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March 5, 2010

Google Acquires DocVerse

Another week day, another Google acquisition. This time, Google bought DocVerse, a company founded by two former Microsoft employees which built a plug-in for Microsoft Office that lets you collaborate with other people in real-time.

"DocVerse combines the benefits of web-based collaboration tools like Google Docs and Zoho with the power and familiarity of the world's most popular productivity application, Microsoft Office. DocVerse offers the first ever product to truly enable real-time sharing and editing of Microsoft Word, PowerPoint and Excel files. Its key advantage is that it does not require you to learn a new way to work by seamlessly plugging into Microsoft Office."

DocVerse doesn't use Google Docs as a back-end for real-time collaboration, but Google will probably integrate with Google Docs.

Google says that many people "are still accustomed to desktop software", so the acquisition will help these users to try cloud computing services while still using their favorite software.

DocVerse's blog offers an interesting perspective of a two former Microsoft employees: "We fundamentally believe that Google is one of the best positioned companies to truly disrupt the world of productivity software. We're looking forward to the opportunity to scale our vision at Google. Our first step will be to combine DocVerse with Google Apps to create a bridge between Microsoft Office and Google Apps."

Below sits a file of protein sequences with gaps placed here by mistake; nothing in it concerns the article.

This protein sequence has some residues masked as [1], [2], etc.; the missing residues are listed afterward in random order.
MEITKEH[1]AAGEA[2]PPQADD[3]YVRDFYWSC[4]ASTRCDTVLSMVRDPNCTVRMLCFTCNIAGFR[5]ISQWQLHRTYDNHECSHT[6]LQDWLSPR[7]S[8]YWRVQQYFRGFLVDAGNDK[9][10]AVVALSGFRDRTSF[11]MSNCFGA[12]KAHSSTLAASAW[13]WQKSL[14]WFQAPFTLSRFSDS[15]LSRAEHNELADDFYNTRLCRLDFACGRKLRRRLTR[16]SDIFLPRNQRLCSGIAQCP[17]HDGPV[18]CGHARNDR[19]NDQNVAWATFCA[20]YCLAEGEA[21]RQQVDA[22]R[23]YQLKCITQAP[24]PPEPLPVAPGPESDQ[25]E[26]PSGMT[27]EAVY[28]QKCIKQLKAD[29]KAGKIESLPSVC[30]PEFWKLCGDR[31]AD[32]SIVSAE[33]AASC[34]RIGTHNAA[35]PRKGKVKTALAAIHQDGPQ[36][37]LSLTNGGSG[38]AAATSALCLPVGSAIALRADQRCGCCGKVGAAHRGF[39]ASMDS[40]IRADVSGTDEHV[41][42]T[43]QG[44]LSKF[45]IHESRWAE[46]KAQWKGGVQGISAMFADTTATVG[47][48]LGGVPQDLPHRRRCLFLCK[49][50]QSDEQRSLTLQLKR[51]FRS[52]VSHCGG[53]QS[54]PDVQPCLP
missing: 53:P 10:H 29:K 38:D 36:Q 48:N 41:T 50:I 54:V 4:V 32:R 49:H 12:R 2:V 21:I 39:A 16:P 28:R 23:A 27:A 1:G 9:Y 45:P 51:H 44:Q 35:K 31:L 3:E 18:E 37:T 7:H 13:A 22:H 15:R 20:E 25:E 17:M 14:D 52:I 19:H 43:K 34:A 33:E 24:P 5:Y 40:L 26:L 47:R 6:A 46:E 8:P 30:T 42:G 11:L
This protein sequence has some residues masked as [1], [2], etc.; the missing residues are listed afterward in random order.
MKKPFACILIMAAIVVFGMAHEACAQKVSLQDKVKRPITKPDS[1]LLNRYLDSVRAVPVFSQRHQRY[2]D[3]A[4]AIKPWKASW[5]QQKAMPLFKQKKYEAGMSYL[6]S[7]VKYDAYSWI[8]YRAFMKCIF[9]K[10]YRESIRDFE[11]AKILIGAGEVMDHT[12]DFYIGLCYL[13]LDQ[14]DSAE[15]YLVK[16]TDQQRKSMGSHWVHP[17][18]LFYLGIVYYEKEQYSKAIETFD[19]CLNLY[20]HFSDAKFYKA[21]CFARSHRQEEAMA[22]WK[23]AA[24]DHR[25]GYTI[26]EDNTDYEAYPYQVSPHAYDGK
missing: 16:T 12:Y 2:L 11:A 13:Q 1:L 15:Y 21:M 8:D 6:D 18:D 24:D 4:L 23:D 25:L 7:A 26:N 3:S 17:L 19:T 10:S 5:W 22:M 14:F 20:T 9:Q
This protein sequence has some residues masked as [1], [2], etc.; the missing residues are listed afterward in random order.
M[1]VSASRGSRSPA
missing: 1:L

Google says that you can no longer create a new DocVerse account, but there's a simple way to try the Microsoft Office plug-in. Download the setup and create a new account when DocVerse asks you to log in.


  1. "DocVerse offers the first ever product to truly enable real-time sharing and editing of Microsoft Word" -- sorry, but that's not quite correct. CoWord (granted, poor name choice) has been around for a while, actually. It even has a Wikipedia article, and has been listed in the list of real-time collaborative editors. In fac, that page even lists another plugin (Plutext) that apparently integrates to Word as well.

    I've used CoWord myself in the past, and apart from the occasional glitch (probably because I was using it in a Word 2003 install with the 2007 extension, while my colleagues were using Vista), it did provide a good collaborative experience.

    Btw, can you please link to the source of that comment? I'd like to comment there as well, if possible.

  2. The source is DocVerse's about page. I don't think you can say that the statement is incorrect because the word "truly" is difficult to define.

    "... the first ever product to truly enable real-time sharing ..."

  3. The news about PDFMENOT is probably wrong.

  4. That will be great if Google incorporates DocVerse with Google Docs. I would love to be able to use office and have it compatible with Google aps. Good news.


  5. @Alex, could you please fix the typo in my comment ("fac" --> "fact"), and also add a link to Plutext? Thanks :)

  6. @Waldir:

    I can't edit comments. Blogger doesn't have this feature.

  7. Bummer. I was afraid you'd say that. Secretly I hoped you'd know some trick or plugin that could accomplish that :)

    Haven't you ever thought of moving to another platform? Or you prefer not to move all the content/configurations/audience?

  8. You can also sign up through the link -